Diffraction is a common phenomenon experienced by any form of energy that propagates in a wave, but it’s most commonly associated with light. Diffraction of light takes place when light bends to pass through a narrow opening or around an obstacle. The resultant bending demonstrates the wavelike properties of light while also creating a distinctive interference pattern of light and shadow. Read on and become enlightened about diffraction.
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The Double-Slit experiment was first performed in 1801 by Thomas Young. Young passed sunlight through two narrow slits onto a screen. The light diffracted into semicircular waves as it passed through the narrow slits. Where the crests of these waves met the light on the screen was brighter, but where a crest met a trough a shadow appeared on the screen. This experiment helped support the wave theory of light. In modern physics, however, the double-slit experiment demonstrates that matter can demonstrate wave-like particles as well. Davisson and Germer demonstrated that electrons passed through slits exhibit diffraction in the same way light does.
Bragg’s Law results from a special case of diffraction. This form of diffraction, Bragg’s Diffraction, occurs when X-rays are scattered by the atoms of a crystalline solid. This scattering creates intense patterns of constructive interference. Bragg’s Law establishes a mathematical relationship between the wavelength of the X-ray, the crystal plane separation, and the diffraction angle at which diffraction is at its maximum.
FRAUNHOFER AND FRESNEL DIFFRACTION EQUATIONS
The Fraunhofer and Fresnel Diffraction equations model diffraction patterns in specific cases. The Fraunhofer Equation models a situation in which the aperture through which light passes is relatively far from the screen on which the diffraction pattern is observed. This is known as diffraction in the far field region. The Fresnel Diffraction Equation models diffraction in the near field region, where a diffraction pattern is viewed relatively close to the object or aperture that creates the diffraction. (You may recognize Fraunhofer from Fraunhofer Lines, which are absorption lines used to determine information about the sun by physicists.)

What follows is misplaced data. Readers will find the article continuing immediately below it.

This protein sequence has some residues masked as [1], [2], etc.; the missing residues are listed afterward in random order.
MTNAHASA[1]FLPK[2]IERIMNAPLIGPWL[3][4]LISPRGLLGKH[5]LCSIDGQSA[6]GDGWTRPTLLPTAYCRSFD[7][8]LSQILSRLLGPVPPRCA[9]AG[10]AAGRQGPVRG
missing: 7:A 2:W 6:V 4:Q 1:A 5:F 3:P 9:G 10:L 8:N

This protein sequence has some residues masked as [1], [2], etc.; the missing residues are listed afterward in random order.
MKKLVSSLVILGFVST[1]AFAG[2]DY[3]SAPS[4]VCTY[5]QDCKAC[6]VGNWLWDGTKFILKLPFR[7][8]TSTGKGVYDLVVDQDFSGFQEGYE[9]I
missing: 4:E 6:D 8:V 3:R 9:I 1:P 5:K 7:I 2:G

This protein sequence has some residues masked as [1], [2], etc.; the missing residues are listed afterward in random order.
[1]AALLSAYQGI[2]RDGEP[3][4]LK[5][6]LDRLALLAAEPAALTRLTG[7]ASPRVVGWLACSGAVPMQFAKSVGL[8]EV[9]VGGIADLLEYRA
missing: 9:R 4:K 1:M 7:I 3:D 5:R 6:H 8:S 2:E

Diffraction patterns that form through a circular aperture, such as a camera or telescope, are characterized by a bright central region surrounded by rings of decreasing intensity. The bright central region in circular diffraction patterns is known as the Airy disc. The Airy Disc has a special relevance to astronomy, a profession in which circular apertures are extensively used to study distant light sources.
The Rayleigh Criterion is the minimum distance between two light sources for those light sources to be identified as distinct objects. If two light sources are viewed through a circular aperture and happen to be very close together, their Airy discs will overlap, and it will be impossible to differentiate them. The Rayleigh Criterion specifies that the central peaks of the light’s respective diffraction patterns must be farther apart than the radius of their Airy discs.
Quizbowl is about learning, not rote memorization, so we encourage you to use this as a springboard for further reading rather than as an endpoint. Here are a few things to check out:
Here’s some diffraction with an actual, real-life laser.
X-ray diffraction is responsible for incredible insight into the structure of molecules.
Light: it’s a wave! It’s a particle! It’s both!
For a concise demonstration of diffraction through a medium other than light, check out this video!
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